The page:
One thing that appeared to be missing in gold that existed in silver since the important, but temporary price bottoms around July 26, was that the concentrated commercial-only short positions remained low and quite bullish in silver, but not so much in gold. Back on July 26, the big 4 commercial-only short component in each reached record lows – 27,000 contracts in silver and 73,000 contracts in gold. Since that time, while silver’s commercial-only big 4 short position only grew by around 2000 contracts or so, before declining to 18,000 contracts last week; the same commercial only short position in gold rose by more than 40,000 contracts into Aug 16, before declining to around 76,000 contracts in yesterday’s report.

What I’m saying is that the much bigger increase in the big 4 commercial-only short position in gold into Aug 16, weighed much more heavily on gold prices than what occurred in silver, in that silver was in better position to snap back following its eventual price low of $17.30, than was gold. But with this week’s reduction of the commercial-only big 4 short position in gold to 76,000 contracts (and even more in trading since the Tuesday cutoff), gold is now back on the launch pad, along with silver. I’d estimate that as a minimum, the big 4 commercial-only component of the concentrated short position in gold to be down to 65,000 contracts or so.

For those who follow the numbers, the big 4 combined (commercial and managed money) short position in gold was 100,154 contracts (10 million oz) this week down about 1000 contracts, but the commercial-only component was the aforementioned 76,000 contracts. The big 8 combined short position was 165,995 contracts (16.6 million oz), while the commercial only component was 136,000 contracts. This would make the gold raptor net long position still around 25,000 contracts.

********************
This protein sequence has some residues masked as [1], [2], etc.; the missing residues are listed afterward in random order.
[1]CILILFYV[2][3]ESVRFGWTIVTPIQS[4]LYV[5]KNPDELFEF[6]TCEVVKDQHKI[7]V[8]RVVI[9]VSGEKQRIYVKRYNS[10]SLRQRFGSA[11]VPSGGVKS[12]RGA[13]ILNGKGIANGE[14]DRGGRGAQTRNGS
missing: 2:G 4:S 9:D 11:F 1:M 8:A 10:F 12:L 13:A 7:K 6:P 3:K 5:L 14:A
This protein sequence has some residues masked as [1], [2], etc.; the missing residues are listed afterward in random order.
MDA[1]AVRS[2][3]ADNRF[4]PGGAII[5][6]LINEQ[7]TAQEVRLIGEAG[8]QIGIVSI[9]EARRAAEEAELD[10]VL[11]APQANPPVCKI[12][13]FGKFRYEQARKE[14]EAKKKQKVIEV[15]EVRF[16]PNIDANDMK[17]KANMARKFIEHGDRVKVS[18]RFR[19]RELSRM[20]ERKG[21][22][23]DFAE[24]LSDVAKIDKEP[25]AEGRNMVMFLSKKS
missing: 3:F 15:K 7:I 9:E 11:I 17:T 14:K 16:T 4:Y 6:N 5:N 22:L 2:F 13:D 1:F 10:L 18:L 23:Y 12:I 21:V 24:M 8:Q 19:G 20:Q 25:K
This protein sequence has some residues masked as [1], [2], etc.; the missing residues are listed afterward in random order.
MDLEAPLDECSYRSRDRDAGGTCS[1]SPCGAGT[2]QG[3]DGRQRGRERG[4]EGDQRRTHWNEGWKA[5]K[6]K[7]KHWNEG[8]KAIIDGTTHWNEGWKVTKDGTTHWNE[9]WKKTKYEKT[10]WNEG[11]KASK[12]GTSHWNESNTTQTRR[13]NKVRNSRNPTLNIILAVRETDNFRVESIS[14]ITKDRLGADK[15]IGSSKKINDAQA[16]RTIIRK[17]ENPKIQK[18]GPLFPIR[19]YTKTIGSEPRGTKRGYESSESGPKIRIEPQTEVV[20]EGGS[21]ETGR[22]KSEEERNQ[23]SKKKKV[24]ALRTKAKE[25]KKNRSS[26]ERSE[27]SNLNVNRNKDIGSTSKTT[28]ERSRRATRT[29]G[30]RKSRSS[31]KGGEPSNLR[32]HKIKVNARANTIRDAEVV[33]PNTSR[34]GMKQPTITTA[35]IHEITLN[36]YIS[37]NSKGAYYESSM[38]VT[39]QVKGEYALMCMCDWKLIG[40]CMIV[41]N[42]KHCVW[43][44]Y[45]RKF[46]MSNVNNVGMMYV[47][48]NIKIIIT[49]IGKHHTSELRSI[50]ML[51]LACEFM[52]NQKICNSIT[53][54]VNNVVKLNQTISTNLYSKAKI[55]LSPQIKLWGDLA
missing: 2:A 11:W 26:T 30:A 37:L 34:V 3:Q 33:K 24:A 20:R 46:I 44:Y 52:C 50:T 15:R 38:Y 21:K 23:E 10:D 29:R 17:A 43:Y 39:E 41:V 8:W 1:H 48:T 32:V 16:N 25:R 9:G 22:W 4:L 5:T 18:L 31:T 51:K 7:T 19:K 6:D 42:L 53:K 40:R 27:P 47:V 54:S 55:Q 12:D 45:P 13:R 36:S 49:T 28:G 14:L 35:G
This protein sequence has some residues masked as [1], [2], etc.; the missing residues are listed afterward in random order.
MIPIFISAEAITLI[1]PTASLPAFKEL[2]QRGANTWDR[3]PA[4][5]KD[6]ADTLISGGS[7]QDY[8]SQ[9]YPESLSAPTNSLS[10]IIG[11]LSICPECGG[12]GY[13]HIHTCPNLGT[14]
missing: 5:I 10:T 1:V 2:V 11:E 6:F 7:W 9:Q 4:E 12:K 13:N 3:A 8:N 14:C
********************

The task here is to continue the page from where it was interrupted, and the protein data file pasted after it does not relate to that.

While the commercials were only net gold buyers to the tune of 3100 contracts, the manged money traders were net sellers of 11,375 contracts, consisting of the sale and liquidation of 5542 longs and the new sale of 5833 short contracts. This put the managed money net short position at 18,337 net contracts (80,300 longs versus 98,637 shorts), not that far from the most bullish reading of 19,093 contracts on July 26.

Before yesterday’s report was published, I was hoping we might get back to the July 26 level in next week’s report, following the deliberate gold price carnage this week. Now, there is no question that as of yesterday, the managed money net short position is likely 10,000 contracts larger than was reported yesterday and only sharp rallies on Monday and Tuesday appear likely to change that. Explaining the difference between what the commercials bought in gold and what the managed money traders sold was net buying of more than 8000 contracts by the other large reporting traders (mostly short covering) and the smaller non-reporting traders.

In COMEX silver futures, the commercials sold and increased their net short position by 7600 contracts and reversed what had been a net long position back to a net short position of 2600 contracts. Still, this is a remarkably bullish commercial short position – one of the lowest on record. Because there was so much more managed money net buying (16,458 net contracts) than there was commercial selling, I’m a little unsure of my commercial-only component calculations.